This very bulky piece of hardware is meant to support upto eight peripheral cards that will enhance the capabilities of the TI-99/4A console. It has its own power supply, which provides each card with the necessary power for a +5V, a +12V and a -12V (possibly -5V, with a large heat sink...) voltage regulator.
It is connected to the console side port via a 38-connection cable that ends up in a peripheral card. And here goes one of the eight available slot. For some reason, the cable does not carry all lines available on the console side port (even though some of them are present in the PE-box bus).
The PE-box is a ventilated unit, and is designed to cool the peripheral cards when the lid is close. The manual specifies that proper ventilation cannot be insured if the lid is left open.
The front pannel has little glass window in front of each card slot. A card can thus use an onboard LED to signal the user that it is in use. It may be usefull for troubleshooting purposes, but I suspect it was mainly meant to look cool... Here is a picture (not mine).
The PE-box also has room for a disk drive unit and provides it with power. This drive of course requires a controller card. The original card by TI could also control two more disk drives, to be intalled externally (with their own power supply). Later on, some third parties offered slim units that would allow to fit two disk drives in the space originally meant for one.
The connection card
Fixing the firehose cable
A typical peripheral card
The PE-box provides unregulated power, meant to be used by voltage regulators intalled on each card. Typically, these would be a 78x05 (+5V) , a 78x12 (+12V) or a 79x12 (-12V). According to the specs, these regulators need an input voltage at least 3V in excess of the required output voltage. Therefore, the PE-box supplies them with +16V, -16V and +8V. Note that if you need -5V, you could use a 79x05 and feed it with the -16V supply. This would just mean that you need a really big heat sink, since this regulator is going to dissipate a lot of power...
The PE-box connect each card to a xxx-lines internal bus. Some of the lines on the bus are meant for production purposes and are held high in the PE-box. Supposedly, the card manufacturing machines used them to burn EPROMs or test the card. Here is a picture of the inside (not mine).
59 Left 1
Front ===================== Rear
60 Right 2
# Name I/O Use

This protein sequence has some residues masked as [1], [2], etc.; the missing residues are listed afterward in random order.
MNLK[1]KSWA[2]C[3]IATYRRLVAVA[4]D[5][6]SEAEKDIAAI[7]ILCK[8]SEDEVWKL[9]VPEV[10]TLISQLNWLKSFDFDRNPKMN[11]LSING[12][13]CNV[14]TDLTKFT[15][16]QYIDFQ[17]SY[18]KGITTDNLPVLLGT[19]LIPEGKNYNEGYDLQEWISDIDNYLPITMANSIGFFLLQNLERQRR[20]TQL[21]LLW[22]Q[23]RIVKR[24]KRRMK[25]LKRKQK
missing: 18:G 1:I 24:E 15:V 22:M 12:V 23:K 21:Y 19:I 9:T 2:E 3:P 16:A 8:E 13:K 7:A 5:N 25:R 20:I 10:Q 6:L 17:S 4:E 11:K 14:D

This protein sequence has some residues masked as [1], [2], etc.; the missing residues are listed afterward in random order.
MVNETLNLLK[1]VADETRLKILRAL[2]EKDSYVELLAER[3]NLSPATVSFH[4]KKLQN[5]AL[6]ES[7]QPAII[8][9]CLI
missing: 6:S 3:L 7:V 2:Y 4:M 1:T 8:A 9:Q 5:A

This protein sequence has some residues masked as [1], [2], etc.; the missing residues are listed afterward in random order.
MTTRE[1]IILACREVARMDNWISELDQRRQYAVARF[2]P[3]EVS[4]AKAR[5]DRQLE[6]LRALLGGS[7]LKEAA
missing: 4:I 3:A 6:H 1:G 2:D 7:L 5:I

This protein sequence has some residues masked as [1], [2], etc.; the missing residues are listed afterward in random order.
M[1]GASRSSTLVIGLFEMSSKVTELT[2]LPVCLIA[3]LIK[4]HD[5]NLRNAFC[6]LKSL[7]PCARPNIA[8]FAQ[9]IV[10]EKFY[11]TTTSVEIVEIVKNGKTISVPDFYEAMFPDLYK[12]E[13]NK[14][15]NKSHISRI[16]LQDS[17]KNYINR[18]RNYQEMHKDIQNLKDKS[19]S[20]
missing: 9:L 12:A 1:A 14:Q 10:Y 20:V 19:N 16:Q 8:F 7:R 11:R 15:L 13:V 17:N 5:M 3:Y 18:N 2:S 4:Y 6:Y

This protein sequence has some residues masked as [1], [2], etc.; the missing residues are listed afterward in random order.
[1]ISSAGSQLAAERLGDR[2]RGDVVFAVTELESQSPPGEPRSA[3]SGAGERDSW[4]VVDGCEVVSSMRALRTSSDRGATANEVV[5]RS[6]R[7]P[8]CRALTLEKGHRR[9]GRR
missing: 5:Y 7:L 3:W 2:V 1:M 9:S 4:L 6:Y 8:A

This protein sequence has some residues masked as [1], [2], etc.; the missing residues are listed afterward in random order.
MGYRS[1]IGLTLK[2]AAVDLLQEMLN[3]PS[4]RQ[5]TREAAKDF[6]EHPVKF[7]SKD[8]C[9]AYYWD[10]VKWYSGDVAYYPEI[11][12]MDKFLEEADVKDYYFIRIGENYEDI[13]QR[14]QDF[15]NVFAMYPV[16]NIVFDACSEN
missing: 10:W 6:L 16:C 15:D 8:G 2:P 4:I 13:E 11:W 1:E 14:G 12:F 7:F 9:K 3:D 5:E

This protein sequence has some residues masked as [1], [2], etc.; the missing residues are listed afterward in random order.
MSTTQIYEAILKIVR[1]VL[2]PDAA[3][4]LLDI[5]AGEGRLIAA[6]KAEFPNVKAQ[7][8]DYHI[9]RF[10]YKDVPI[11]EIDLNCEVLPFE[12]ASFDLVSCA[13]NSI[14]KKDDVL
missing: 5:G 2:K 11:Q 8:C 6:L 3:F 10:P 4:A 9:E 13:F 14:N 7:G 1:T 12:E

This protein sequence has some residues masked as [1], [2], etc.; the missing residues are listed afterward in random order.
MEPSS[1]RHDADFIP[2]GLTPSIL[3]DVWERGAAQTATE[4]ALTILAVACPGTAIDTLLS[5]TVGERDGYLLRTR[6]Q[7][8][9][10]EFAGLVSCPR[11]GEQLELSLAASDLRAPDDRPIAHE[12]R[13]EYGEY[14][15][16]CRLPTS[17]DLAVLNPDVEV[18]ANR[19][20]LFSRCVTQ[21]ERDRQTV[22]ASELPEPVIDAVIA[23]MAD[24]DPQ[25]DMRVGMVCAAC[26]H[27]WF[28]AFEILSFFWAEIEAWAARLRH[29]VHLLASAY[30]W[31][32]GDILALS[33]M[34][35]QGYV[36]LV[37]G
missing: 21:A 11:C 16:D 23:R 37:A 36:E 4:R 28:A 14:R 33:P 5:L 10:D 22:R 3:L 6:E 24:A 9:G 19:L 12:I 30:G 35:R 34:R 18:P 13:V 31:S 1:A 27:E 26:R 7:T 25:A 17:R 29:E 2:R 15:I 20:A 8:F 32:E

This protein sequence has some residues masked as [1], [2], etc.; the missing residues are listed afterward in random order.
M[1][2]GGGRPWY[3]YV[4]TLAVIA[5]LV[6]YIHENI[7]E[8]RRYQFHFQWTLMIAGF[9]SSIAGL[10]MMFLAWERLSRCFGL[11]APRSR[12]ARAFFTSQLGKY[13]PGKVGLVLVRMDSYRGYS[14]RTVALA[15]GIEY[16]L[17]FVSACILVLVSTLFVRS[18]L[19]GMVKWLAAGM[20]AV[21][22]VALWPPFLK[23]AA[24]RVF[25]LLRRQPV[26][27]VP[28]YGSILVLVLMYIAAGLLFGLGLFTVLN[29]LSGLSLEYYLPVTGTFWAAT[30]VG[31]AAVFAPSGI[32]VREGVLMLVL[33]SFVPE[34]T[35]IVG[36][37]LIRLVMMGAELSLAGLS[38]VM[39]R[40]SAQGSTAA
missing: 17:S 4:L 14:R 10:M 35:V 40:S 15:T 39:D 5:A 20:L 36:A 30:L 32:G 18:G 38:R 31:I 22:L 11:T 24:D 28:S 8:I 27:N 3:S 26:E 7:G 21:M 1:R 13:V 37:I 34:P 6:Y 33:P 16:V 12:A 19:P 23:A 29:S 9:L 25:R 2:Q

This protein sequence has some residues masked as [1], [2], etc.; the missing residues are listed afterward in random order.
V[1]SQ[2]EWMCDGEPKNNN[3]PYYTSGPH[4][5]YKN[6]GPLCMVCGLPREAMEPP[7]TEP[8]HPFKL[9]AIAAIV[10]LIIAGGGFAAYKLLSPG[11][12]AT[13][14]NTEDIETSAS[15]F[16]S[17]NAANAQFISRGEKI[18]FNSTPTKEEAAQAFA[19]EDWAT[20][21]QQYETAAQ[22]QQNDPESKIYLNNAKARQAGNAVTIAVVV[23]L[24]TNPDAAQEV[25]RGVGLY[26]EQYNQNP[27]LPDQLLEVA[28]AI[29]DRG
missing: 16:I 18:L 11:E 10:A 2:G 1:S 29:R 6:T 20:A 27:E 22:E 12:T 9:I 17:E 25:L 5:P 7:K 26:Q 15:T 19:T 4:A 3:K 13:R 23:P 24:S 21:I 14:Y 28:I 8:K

-- ----- --- --------------------------------------------
1 Power supply for a +5V 3-T voltage regulator (about +8V)
4 READYA < System ready (goes to READY, 10K pull-up to +5V) A low level puts the cpu on hold.
6 RESET* > System reset (active low)
8 SCLK nc System clock (not connected in interface card)
9 LCP* nc CPU indicator 1=TI99 0=2nd generation (not connected in interface card)
10 AUDIO < Input audio (to AUDIOIN in console)
11 RDBENA* < Active low: enable flex cable data bus drivers (1K pull-up)
12 PCBEN H PCB enable for burn-in (always High)
13 HOLD* H Active low CPU hold request (always High)
14 IAQHA nc IAQ [or] HOLDA (logical or)
15 SENILA* H Interrupt level A sense enable (always High)
16 SENILB* H Interrupt level B sense enable (always High)
17 INTA* < Interrupt level A (active low, goes to EXTINT*)
18 LOAD* nc Unmaskable interrupt (not carried by interface cable/card)
19 D7 <> Data bus, bit 7 (least significant)
21 D5 <>
22 D6 <>
23 D3 <>
24 D4 <>
25 D1 <>
26 D2 <>
28 D0 <> Data bus, bit 0 (most significant)
29 A14 >
30 A15 > Address bus, lsb. Also CRU output bit.
31 A12 >
32 A13 >
33 A10 >
34 A11 >
35 A8 >
36 A9 >
37 A6 >
38 A7 >
39 A4 >
40 A5 >
41 A2 >
42 A3 >
43 A0 > Address but, bit 0 (most significant)
44 A1 >
45 AMB H Extra address bit (always High)
46 AMA H Extra address bit (always High)
48 AMC H Extra address bit (always High)
50 CLKOUT* > Inverted PHI3 clock, from TIM9904 clock generator
51 CRUCLK* > Inverted CRU clock, from TMS9900 CRUCLK pin
52 DBIN > Active high = read memory. Drives the data bus buffers.
54 WE* > Write Enable pulse (derived from TMS9900 WE* pin)
55 CRUIN < CRU input bit to TMS9900
56 MEMEN* > Memory access enable (active low)
57 Power supply for a -12 Volts 3-T voltage regulator (about -16V)